When Suicide Squad came out in 2016, it was almost universally derided as another desultory entry into the DC Extended Universe, one that at that point only included 2013’s Man of Steel and 2016’s Batman v Superman: Dawn of Justice. A film that was both too much and not enough, the only good that came out of it was the presence of Margot Robbie as Harley Quinn, a chaotic character who is one of the few carryovers from that film to the new The Suicide Squad.
Written and directed by James Gunn, the film injects a much-needed sense of fun into the DCEU, which is still trying to find its way despite some moderate success. The plot mechanics don’t matter all that much, but they involve Amanda Waller (Viola Davis), who specializes in off-the-book military missions, recruiting a rogues’ gallery worth of villains to accomplish some nefarious goal for the U.S. government in the fictional South American nation of Corto Maltese.
Among those brought on board are Harley Quinn, Savant (Michael Rooker), Colonel Rick Flag (Joel Kinnaman), T.D.K. (Nathan Fillion), Captain Boomerang (Jai Courtney), Javelin (Flula Borg), Mongal (Mayling Ng), Blackguard (Pete Davidson), Weasel (Sean Gunn), Bloodsport (Idris Elba), Peacemaker (John Cena), Ratcatcher 2 (Daniela Melchior), Polka-Dot Man (David Dastmalchian), and King Shark (Sylvester Stallone). Spoiler alert, or not, given the title: Not all of the above make it through the whole film.
Gunn, who made a little-known group of ne’er-do-wells into revered characters in the Guardians of the Galaxy series, attempts to accomplish the same in this film. Only DC Comics fanatics will have anything more than a passing knowledge of anyone featured in the film, but somehow Gunn makes each of them interesting and entertaining with his unique brand of stylized moviemaking and snarky dialogue. And since this film is a hard R, he finally gets to let loose with all the profanity and violence he hasn’t been able to use in Marvel movies.
Only Flag, Bloodsport, and Peacemaker are what you might call “traditional” comic book characters, using guns as their means of dispatching enemies. Everyone else is out in left field, from a woman who attacks using her ability to summon rats; to a guy who somehow throws polka dots; to a shark/man hybrid, whose appetite for flesh is only matched by his unintelligence. But in Gunn’s hands, the more outrageous, the better, as their insane antics keep the engagement factor at a high throughout.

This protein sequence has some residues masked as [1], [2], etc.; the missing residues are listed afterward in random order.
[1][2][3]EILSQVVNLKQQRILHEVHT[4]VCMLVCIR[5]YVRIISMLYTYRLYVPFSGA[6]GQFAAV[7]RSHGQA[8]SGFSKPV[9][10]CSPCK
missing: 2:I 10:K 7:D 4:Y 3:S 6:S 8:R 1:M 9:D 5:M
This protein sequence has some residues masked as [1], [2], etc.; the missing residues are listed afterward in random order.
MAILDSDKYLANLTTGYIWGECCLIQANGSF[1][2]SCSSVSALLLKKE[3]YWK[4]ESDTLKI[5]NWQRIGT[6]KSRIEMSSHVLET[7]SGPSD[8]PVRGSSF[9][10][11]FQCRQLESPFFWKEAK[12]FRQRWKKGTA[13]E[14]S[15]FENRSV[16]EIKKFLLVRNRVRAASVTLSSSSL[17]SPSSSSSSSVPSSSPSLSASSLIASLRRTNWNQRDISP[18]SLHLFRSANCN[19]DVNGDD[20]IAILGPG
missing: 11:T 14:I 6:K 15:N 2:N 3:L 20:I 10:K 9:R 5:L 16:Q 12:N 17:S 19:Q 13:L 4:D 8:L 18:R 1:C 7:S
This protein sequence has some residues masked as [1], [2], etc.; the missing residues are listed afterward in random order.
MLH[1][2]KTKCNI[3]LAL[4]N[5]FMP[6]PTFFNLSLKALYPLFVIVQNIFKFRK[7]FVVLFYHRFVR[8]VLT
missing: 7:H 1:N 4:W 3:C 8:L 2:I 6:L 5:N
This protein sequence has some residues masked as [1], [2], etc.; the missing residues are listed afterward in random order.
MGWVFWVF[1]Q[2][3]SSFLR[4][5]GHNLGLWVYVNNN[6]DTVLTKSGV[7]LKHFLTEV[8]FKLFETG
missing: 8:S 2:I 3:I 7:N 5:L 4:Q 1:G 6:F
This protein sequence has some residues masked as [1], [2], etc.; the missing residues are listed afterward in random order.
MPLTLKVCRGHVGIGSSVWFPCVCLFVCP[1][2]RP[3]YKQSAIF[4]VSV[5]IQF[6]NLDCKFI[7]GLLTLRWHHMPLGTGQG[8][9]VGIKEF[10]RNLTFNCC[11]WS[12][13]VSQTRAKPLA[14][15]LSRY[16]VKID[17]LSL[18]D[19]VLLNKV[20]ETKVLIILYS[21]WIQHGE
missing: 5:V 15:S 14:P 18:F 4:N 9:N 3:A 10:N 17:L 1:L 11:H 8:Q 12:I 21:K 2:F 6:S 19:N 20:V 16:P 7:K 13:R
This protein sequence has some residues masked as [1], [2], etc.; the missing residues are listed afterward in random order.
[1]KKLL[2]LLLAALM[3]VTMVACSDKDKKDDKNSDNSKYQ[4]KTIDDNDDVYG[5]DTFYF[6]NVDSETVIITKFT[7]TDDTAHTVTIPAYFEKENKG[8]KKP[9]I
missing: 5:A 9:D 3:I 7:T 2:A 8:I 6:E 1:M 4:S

Not everything works, though. As previously mentioned, the actual plot of the film is next-to-nonsensical, so you just kind of have to go along with the story if you’re going to enjoy the film at all. And it becomes a little odd to have people presented as villains turning into a version of heroes. It goes something along the line of “the enemy of my enemy is my friend,” but the reason the characters work so well is because of how bad they are, not them wearing their hearts on their sleeves.
Elba, who’s long deserved to be a star, becomes one here, dominating the screen for most of the film. He has a fun character rivalry with Cena, who may have finally found the role that fits him best (he’ll reprise Peacemaker in an upcoming TV series). Robbie has perfected playing Harley Quinn, although it’s probably best that she remains part of a group. Not everyone in the cast gets showcased equally, but they all make an impact even in limited screentime.
Not every film can follow this blueprint, but if future DCEU movies can be even half as fun as The Suicide Squad, they’ll be on the right path. It’s over-the-top, ultra-violent, illogical, and it’s a blast.
The Suicide Squad opens in theaters and on HBO Max on August 6.